This information has been prepared by IG, a trading name of IG Markets Limited. In addition to the disclaimer below, the material on this page does not contain a record of our trading prices, or an offer of, or solicitation for, a transaction in any financial instrument. IG accepts no responsibility for any use that may be made of these comments and for any consequences that result. No representation or warranty is given as to the accuracy or completeness of this information. Consequently any person acting on it does so entirely at their own risk. Any research provided does not have regard to the specific investment objectives, financial situation and needs of any specific person who may receive it. It has not been prepared in accordance with legal requirements designed to promote the independence of investment research and as such is considered to be a marketing communication. Although we are not specifically constrained from dealing ahead of our recommendations we do not seek to take advantage of them before they are provided to our clients.
The interesting and almost predictable price action we saw overnight was the classic ‘buy the rumour, sell the fact’ scenario playing out in French and EUR-denominated assets more broadly. More importantly, the French/German two-year bond yield spread has remained unchanged at 24 basis points and this spread, which has defined the systemic risk portrayed by a Marine Le Pen win, will now be replaced by the Italian bond spread (over German bunds) as the markets guide for European break-up risk. Although that theme is clearly for another time.
EUR/USD looks vulnerable, having printed a bearish outside day reversal, with price trading above Fridays high and destined to close below the low. A move through Thursday’s low of $1.0875 would be taken badly by all those who bought EUR’s on Thursday. Judging by the powerful move higher on that day, there would be a lot of traders offside there and a subsequent move to $1.0700 would seem likely. One for the radar, with traders, also eyeing potential outflows from European equity funds, with the CAC 40 down 0.9% overnight, although I think everyone is still lining up to buy the dip.
Perhaps the new event risk which is forming in markets and needs to be on the radar is the 25 May Organisation of the Petroleum Exporting Countries (OPEC) meeting in Vienna. Unlike prior OPEC meetings, the market is progressively moving towards this meeting with increased expectations. It's now a consensus view that OPEC extends the output cut agreement through to 2018, but there is now a view being explored by traders that we could see OPEC and the Russians perhaps taking the output cuts into deeper territory. Once again US shale industry is the natural beneficiary of this potential action.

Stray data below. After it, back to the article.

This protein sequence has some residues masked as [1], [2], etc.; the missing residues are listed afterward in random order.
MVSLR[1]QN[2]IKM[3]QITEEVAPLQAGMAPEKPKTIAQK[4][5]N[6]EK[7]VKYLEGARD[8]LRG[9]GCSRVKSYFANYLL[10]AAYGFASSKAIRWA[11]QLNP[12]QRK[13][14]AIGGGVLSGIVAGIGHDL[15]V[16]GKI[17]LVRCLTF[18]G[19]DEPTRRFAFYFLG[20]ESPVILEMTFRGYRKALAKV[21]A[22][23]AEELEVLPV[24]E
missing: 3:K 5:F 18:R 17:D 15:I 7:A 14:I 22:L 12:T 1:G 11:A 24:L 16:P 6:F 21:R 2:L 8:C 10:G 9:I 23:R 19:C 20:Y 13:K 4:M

That being said US crude is still struggling to break back above the key the March lows of $47.58 and there is clear indecision in the price action.
The theme that still needs to be explored and may have further to play out are the moves in Chinese markets. Chinese traders have a simple trading philosophy and that is to align their trading directional bias with the objectives of central bank and regulator. It's no surprise then, given the tightening of financial conditions and the move to guide short-term rates higher and make obtaining liquidity more expensive, that we're seeing Chinese equities as the perhaps the market of choice to be short right now. When you think so many other markets are trending higher, the CSI 300 is the worst house in a highly liveable neighbourhood.
So the CSI 300 is firmly on the radar and rallies are to be sold here, as one thing is also true in China, that being Chinese traders love trends and the trend here is lower.
For those who use Exchange Traded Funds (ETF’s) look at the ASHR ETF (Deutsche X-Trackers Harvest CSI 300 ETF), which is in freefall at the moment and closed -1.2%, suggesting further losses in China today.
This is also true of iron ore futures (traded on the Dalian exchange), which despite a strong night on Friday have closed lower in the last night's session by the tune of 0.9%, although modest gains have been seen in steel and coking coal futures. Spot iron ore fell 2.6%, but of course, spot price is calculated by a weighted average of the day’s sales, rather than on an exchange. Either way, iron ore futures are at a key juncture and that battle could be resolved today, with the playbook being increased bearish exposure through RMB456 and long exposures through RMB493 and again through RMB537.
Elsewhere in Asia, we see the ASX 200 opening at 5883, with SPI futures largely unchanged. This follows on from a flat lead from Wall Street, with the S&P 500 still eyeing a convincing push through 2400. Tech and energy have outperformed, with materials sector -0.9%. If we look at BHP’s American Depository Receipt (ADR), which closed up five cents, it seems that stronger correlation with crude still holds true. Vale has closed -0.5% lower in its US-listing, suggesting a touch of weakness for the pure plays.
Keep an eye on the Nikkei 225 as well, with USD/JPY pulling above ¥113 and looking like it wants to head into ¥114 - ¥115 in the near-term. The Nikkei 225 actually looks perhaps the most bullish developed market and, after having broken out of the March highs, is trading at the highest levels since late 2015. If China is the weakest link, Japan is the most bullish. Stay long Japan.
In terms of event risk, it all seems quite light today, although some focus will be on the Federal Budget, with consensus expecting a deficit of $28 billion. AUD/USD is the play today, especially with such a focus on all-things China again. I am highly sceptical the budget is a big driver of volatility and the details within the budget are likely to hold few surprises to traders.